- Install physical borders like metal edging between lawn and garden beds. This acts as a root barrier.
- Vigilantly prune back stolons that creep beyond borders. Catch them before they root.
- Aggressively divide dense patches by slicing inward from the edge to encourage outward growth.
- Consider growth-regulating herbicides if other methods fail to restrain spread.
With diligent attention to mowing, edging, pruning and division, St. Augustine’s potential to overrun nearby areas can be controlled. Proper cultural practices prevent it from becoming a unruly weed.
Does St. Augustine grass spread quickly?
St. Augustine’s ability to spread rapidly is what earns it a reputation for being weedy. Given adequate moisture and nutrients, St. Augustine spreads aggressively via above-ground stolons and below-ground rhizomes. It easily outpaces the growth rate of common grasses like Bermuda and zoysia.
In fact, St. Augustine can fully fill in an area through lateral spread within one growing season under optimal conditions. I’ve seen it spread several feet outward within a single season when irrigated and fertilized well. So yes, St. Augustine’s potential growth rate is quite substantial.
However, responsible management that encourages deep root growth over lateral spread keeps the grass’ vigor in check. Mowing high, watering deeply but infrequently, and limiting nitrogen fertilizer prevents it from spreading too quickly.
Is St. Augustine grass good for all lawns?
While St. Augustine offers benefits like lushness, shade tolerance and drought resistance, it isn’t the ideal grass for every landscape due to its aggressive growth.
Here are some factors to consider before planting St. Augustine:
- Climate – St. Augustine thrives in warm, humid climates only. It fails in cool, arid regions.
- Sun Exposure – Partial shade tolerance makes it suited for light shade, but dense shade will thin it out.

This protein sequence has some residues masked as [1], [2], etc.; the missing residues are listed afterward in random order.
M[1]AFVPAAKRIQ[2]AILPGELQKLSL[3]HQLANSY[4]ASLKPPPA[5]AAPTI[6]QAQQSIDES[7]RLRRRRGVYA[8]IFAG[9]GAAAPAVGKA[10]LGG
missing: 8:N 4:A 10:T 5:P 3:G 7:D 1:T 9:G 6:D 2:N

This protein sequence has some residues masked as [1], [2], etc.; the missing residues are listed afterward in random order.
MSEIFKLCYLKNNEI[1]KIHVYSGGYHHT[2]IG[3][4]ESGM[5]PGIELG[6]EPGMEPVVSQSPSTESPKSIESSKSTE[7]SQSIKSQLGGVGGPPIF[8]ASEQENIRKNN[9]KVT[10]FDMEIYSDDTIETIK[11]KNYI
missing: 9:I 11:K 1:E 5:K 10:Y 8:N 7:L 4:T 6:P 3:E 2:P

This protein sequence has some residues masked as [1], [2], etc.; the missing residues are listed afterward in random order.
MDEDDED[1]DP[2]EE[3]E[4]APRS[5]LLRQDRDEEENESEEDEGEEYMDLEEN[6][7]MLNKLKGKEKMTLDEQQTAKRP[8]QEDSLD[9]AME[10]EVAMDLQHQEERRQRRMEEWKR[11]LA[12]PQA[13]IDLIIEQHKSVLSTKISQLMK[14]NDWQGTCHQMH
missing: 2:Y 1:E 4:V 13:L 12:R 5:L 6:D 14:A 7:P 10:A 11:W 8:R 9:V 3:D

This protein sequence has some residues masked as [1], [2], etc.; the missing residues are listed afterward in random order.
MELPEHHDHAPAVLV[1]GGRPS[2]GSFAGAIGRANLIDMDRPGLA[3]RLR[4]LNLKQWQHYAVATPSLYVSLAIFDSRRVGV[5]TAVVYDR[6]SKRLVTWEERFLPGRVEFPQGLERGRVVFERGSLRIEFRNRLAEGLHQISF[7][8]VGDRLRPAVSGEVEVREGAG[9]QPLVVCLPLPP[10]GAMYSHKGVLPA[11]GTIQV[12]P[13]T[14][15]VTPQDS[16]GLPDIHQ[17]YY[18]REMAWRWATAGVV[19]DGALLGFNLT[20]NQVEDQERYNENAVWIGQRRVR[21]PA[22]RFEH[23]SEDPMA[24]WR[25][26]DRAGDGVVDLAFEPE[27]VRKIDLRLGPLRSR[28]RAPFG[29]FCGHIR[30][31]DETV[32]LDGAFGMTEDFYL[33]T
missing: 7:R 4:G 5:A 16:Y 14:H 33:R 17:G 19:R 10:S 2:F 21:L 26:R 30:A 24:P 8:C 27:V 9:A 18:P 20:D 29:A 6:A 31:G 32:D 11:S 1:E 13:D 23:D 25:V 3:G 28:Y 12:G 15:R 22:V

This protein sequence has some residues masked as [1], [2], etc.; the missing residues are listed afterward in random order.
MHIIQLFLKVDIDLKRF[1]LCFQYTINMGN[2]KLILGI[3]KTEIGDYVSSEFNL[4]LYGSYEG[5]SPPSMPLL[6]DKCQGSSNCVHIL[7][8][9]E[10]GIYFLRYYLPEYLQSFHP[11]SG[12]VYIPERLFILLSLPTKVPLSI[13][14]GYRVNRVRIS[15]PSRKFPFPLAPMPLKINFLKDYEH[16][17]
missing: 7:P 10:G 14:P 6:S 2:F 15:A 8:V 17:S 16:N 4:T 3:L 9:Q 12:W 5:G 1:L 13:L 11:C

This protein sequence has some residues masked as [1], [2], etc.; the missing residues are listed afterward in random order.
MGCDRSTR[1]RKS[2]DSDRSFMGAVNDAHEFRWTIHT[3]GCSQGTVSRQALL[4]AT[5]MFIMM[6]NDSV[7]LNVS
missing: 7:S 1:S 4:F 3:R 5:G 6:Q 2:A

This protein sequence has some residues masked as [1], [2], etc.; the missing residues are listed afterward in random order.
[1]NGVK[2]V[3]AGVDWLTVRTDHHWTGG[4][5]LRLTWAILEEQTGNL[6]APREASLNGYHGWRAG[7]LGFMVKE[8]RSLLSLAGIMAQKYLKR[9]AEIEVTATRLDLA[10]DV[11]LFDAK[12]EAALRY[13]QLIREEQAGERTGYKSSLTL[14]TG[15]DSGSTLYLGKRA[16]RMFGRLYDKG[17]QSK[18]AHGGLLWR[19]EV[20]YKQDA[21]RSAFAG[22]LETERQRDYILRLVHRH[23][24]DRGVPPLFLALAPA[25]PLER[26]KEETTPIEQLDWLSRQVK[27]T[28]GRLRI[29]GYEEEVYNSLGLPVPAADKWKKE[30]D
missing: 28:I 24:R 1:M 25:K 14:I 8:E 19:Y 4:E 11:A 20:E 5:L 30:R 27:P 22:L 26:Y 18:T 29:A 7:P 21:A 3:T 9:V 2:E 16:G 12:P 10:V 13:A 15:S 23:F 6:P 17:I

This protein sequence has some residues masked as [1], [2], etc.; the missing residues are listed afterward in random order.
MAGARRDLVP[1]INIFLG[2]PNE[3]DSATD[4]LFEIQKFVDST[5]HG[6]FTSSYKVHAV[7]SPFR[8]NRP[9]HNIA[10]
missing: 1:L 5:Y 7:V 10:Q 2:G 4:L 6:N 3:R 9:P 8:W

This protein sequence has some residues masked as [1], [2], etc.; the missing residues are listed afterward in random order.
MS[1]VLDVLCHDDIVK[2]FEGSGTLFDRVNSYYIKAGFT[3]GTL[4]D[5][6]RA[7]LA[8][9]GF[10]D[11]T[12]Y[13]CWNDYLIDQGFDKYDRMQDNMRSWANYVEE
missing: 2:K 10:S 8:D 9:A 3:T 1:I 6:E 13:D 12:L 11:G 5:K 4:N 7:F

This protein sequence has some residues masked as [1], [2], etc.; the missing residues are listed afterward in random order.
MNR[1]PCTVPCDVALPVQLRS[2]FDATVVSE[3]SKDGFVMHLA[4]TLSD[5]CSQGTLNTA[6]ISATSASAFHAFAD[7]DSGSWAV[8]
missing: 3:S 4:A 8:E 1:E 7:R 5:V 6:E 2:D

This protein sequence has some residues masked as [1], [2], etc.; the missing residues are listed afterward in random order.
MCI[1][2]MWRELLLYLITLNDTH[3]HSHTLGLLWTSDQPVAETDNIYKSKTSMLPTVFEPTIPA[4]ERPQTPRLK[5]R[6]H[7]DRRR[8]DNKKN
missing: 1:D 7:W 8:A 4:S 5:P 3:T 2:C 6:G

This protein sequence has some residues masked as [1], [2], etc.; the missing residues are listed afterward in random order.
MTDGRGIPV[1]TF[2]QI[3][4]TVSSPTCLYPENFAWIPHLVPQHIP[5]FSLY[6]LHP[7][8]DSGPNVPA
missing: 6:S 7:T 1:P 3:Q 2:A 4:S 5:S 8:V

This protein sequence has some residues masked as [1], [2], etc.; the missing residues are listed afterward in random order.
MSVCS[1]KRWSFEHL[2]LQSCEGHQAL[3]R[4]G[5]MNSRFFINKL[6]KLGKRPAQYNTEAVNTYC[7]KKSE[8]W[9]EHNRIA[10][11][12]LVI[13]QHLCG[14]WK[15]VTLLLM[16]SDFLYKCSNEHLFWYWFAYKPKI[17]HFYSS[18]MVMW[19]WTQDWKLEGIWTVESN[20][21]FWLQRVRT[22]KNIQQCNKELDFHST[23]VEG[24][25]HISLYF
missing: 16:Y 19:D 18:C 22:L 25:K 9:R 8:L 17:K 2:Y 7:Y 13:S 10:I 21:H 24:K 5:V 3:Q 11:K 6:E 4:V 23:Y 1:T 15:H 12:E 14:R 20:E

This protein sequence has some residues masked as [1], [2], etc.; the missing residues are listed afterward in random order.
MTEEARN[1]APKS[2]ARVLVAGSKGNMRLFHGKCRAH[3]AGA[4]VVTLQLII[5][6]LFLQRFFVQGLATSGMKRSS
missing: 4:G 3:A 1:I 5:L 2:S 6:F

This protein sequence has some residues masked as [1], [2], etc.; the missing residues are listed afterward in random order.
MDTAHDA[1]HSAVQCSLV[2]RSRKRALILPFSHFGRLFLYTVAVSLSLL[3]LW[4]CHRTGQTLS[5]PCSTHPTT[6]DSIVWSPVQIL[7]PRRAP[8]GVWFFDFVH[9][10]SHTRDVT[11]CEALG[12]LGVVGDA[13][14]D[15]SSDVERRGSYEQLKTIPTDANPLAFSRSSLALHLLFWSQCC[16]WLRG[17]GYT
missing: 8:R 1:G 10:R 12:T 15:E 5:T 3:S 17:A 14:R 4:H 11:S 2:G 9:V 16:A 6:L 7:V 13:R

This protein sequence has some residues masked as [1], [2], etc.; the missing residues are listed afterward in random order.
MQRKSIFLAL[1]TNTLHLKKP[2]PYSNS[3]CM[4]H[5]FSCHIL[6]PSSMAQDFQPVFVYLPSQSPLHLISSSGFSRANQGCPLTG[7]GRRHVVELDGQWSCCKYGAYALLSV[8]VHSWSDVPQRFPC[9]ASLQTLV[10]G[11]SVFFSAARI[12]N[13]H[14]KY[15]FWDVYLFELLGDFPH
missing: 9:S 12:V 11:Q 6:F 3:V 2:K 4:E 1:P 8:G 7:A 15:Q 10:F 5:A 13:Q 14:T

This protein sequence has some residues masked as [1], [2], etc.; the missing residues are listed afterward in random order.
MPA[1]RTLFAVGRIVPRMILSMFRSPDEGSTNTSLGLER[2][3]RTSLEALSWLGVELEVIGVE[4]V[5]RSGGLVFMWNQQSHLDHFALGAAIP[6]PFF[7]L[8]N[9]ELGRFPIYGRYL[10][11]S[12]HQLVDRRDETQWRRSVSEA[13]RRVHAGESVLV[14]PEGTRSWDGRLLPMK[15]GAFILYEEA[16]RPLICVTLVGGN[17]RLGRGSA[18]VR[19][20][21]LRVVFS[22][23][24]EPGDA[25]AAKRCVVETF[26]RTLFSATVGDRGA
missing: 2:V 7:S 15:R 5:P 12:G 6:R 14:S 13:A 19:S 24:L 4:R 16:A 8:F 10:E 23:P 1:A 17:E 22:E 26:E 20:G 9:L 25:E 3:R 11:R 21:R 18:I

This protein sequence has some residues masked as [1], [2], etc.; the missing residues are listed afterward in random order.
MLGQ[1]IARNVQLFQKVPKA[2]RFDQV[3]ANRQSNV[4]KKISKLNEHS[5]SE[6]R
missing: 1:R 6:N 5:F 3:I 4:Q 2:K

- Maintenance Level – Expect to mow, prune and divide frequently to control rapid spread.
- Mixed Grasses – St. Augustine tends to choke out Bermuda, zoysia and other companion grasses over time.
- Invasiveness – Its spreading nature can overtake flower beds, curb strips and neighboring lawns if unchecked.
While a top performer in the south, St. Augustine may prove overly aggressive and high maintenance for other regions or low-care landscapes. Consider your climate and lawn goals carefully.
I hope these insights help explain St. Augustine’s strengths and weaknesses to determine if it fits your unique needs. Maintenance practices and containment regimen must match the grass’ vigor to prevent weed-like overgrowth.
After growing St. Augustine grass for over a decade in Florida, I’ve experienced both its benefits and challenges firsthand. While at times unruly, overall I’ve found it to be a lush, attractive turf when properly managed.
St. Augustine certainly exhibits aggressive growth tendencies that require an attentive maintenance routine. However, for warm southern climates its environmental adaptability can’t be matched by many alternatives. With adequate mowing, edging and division practices, the vigor that earns it a reputation as a weed can be contained.
The keys to success are realistic expectations and commitment to proper care. St. Augustine’s rapid lateral spread and shade tolerance may overwhelm the unprepared. But knowledgeable gardeners find it rewarding with modest inputs of time and effort. Before planting, consider your regional suitability, site conditions and readiness to implement control measures.
If these factors align, St. Augustine can likely thrive. Embrace its lively expansion and champion its deep verdant hues. With a bit of diligent care, your lawn will flourish as a showcase, not a weed. For those in cooler climates or seeking lower maintenance grasses, steer clear. But here in the south, I continue to value St. Augustine as the pinnacle of lush, resilient lawns.
In closing, weigh St. Augustine’s pros and cons against your own climate, site and needs. When properly managed in its ideal habitat, this heat-loving grass can create a vibrant landscape showpiece. Yet, without control measures its vigor crosses over to weedy. Take my experiences shared here to make the right choice for your lawn.